In Texas a sun oven can be used about 80% of the year for cooking and baking.  Sometimes it gets so hot here you could probably just toss the food outside and it would cook without an oven, stove or additional heat at all.  So what does this have to do with dehydrating tomatoes?  Everything.

Sometimes I have a batch of tomatoes that need to be preserved or eaten.  There are too many to eat and just not enough to warrant turning on the 9-tray Excalibur dehydrator.  In comes the sun oven.  Yes, you read that right, it is perfect for dehydrating or sun drying small batches of fruits and veggies.  And the tomatoes are just oh so yummy when they are sun dried while so sweet and ripe.

Here is what you will need -

A sun oven

Drying racks that will fit in your sun oven

Tomatoes

Parchment paper - I used to keep the tomatoes from sitting directly on the metal racks that came with my Global Sun Oven.

A knife for slicing tomatoes

Okay let's get this easy process started.

1.  Wash and pat dry your tomatoes

2.  check your tomatoes for any bad spots and remove them.

3.  Slice tomatoes 1/8 - 1/4 inch thick.  Remember the thinner they are the faster they will dry but too thin and they will break when you handle them dry.

4.  If you have a metal drying rack cover with parchment paper or some other form of paper you can poke holes in to allow the air to flow through but still prevent sticking.  You do not want to use a paper towl or anything like that.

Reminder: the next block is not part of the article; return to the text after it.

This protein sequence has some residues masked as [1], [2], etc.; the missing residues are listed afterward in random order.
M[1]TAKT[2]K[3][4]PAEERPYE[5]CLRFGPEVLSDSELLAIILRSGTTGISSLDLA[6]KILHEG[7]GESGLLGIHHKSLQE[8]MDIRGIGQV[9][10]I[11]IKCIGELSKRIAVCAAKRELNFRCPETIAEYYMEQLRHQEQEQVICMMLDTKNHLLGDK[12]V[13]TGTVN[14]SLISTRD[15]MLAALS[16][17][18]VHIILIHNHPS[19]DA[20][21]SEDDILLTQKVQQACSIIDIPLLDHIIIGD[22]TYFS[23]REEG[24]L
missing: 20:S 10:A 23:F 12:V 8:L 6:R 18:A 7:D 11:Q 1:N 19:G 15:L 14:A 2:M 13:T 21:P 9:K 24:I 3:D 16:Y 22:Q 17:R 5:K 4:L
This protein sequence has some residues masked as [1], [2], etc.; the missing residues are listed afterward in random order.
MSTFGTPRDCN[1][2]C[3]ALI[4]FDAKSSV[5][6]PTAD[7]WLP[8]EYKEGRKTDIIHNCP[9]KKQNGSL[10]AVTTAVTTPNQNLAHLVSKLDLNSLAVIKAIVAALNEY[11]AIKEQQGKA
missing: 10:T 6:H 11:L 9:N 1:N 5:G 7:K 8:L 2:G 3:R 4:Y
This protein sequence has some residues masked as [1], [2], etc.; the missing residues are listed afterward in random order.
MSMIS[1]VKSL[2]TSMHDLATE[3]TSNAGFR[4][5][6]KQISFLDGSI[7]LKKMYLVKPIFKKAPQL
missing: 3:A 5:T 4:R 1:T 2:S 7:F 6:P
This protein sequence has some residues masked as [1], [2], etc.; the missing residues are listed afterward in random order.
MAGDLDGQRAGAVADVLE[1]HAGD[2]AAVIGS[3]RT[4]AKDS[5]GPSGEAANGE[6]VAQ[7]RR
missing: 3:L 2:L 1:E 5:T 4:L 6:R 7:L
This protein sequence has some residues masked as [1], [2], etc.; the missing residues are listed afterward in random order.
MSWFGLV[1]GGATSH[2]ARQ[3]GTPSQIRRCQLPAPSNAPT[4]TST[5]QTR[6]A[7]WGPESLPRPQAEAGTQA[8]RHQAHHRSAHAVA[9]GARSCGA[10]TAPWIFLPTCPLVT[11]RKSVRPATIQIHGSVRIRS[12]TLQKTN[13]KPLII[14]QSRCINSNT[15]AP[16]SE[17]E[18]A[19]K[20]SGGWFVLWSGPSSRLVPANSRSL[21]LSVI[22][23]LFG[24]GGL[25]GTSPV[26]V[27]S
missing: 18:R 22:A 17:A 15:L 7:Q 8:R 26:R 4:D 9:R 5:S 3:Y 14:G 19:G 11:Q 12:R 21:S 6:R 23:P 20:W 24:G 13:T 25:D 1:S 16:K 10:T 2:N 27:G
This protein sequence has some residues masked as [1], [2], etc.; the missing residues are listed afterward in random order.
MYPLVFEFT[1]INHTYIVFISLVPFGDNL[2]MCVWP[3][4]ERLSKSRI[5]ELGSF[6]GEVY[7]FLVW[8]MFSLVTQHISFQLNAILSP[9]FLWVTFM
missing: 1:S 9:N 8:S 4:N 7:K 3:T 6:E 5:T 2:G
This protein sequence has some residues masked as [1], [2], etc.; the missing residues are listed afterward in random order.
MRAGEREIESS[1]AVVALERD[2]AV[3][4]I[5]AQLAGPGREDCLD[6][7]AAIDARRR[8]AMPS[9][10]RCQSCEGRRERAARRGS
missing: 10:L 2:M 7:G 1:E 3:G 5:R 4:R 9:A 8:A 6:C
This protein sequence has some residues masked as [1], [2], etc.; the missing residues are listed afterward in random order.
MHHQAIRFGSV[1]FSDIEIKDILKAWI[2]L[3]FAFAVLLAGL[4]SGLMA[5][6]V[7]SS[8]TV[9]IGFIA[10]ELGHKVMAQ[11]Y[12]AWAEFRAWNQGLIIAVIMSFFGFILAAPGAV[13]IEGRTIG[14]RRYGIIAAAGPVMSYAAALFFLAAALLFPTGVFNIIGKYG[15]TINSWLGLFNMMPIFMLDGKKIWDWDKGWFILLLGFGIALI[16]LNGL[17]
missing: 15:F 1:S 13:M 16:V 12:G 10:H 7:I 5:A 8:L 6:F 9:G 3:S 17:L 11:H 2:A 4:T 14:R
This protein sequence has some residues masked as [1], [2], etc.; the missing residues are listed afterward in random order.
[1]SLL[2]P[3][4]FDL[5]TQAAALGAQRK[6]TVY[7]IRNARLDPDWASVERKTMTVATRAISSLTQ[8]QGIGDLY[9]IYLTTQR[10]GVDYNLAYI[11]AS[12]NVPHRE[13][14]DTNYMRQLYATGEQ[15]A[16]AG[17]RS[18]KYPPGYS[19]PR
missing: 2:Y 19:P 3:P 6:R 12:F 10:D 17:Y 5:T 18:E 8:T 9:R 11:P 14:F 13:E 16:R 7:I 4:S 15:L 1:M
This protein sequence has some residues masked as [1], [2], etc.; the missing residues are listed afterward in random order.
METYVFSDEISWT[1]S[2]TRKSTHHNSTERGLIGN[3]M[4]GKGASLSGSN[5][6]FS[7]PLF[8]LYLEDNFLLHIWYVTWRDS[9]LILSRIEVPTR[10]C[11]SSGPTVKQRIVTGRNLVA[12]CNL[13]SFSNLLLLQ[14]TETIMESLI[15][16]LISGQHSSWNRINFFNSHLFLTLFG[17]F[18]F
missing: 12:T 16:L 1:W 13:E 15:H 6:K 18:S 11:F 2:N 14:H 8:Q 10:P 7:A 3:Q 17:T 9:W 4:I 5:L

5.  Once you have your tomatoes on the racks this is a good time to set up the sun oven if you don't have it set up.  Remember you aren't cooking so don't preheat it. 

6.  Make sure the sun oven is not facing into the sun like when you are cooking you want to keep the temps low so you can dehdyrate and not cook.

 

7.  Place your drying racks in the sun oven and close the door.  I do not latch the door to allow for heat to escape.  Like I said Texas sun can be brutal and it can quickly reach 250 degrees in my sun oven when not even trying.

 

8.  Now leave it in there for about 30 - 50 hours depending on the type of tomatoes, the moisture in them and the temps outside.

Nope, not ready yet....

Yep, those are dry.

9.  Be sure to check them every few hours and as they begin to dry rotate the racks becuase the ones on the top rack will usually dry faster.  I remove the ones that get dry faster and then condense racks as necessary.

10.  When the sun goes down you do not need to remove your tomatoes, simply latch the sun oven door closed to keep out any critters that may want in and when the sun comes up open the latches again and and start over.  The batch shown took about 40 hours for all of the tomatoes to dry but the amish paste being more meaty and less water took just over 20 hours.

Store your dried tomatoes in a mason jar in a cool, dark place or seal them in mylar bags for longer term storage.

Don't be surpised if your family eats them right out of the jar before you have a chance to use them for cooking.

To rehydrate simply place in a bowl and cover with warm water until plump.  Cool water will work also it just takes a little longer.

And remember -

Live, Love, Laugh, Learn....homestead.

 

 

 

 

 

Tip:  These could be re-hydrated in an emergency to make a paste also or added to soups.  Use your imagination, the uses for these things are many. 

Want to dehydrate 9 trays of fruits, vegetables, meats and more all at the same time just like Christine does? Go to Excalibur and get your very own Excalibur Dehydrator now.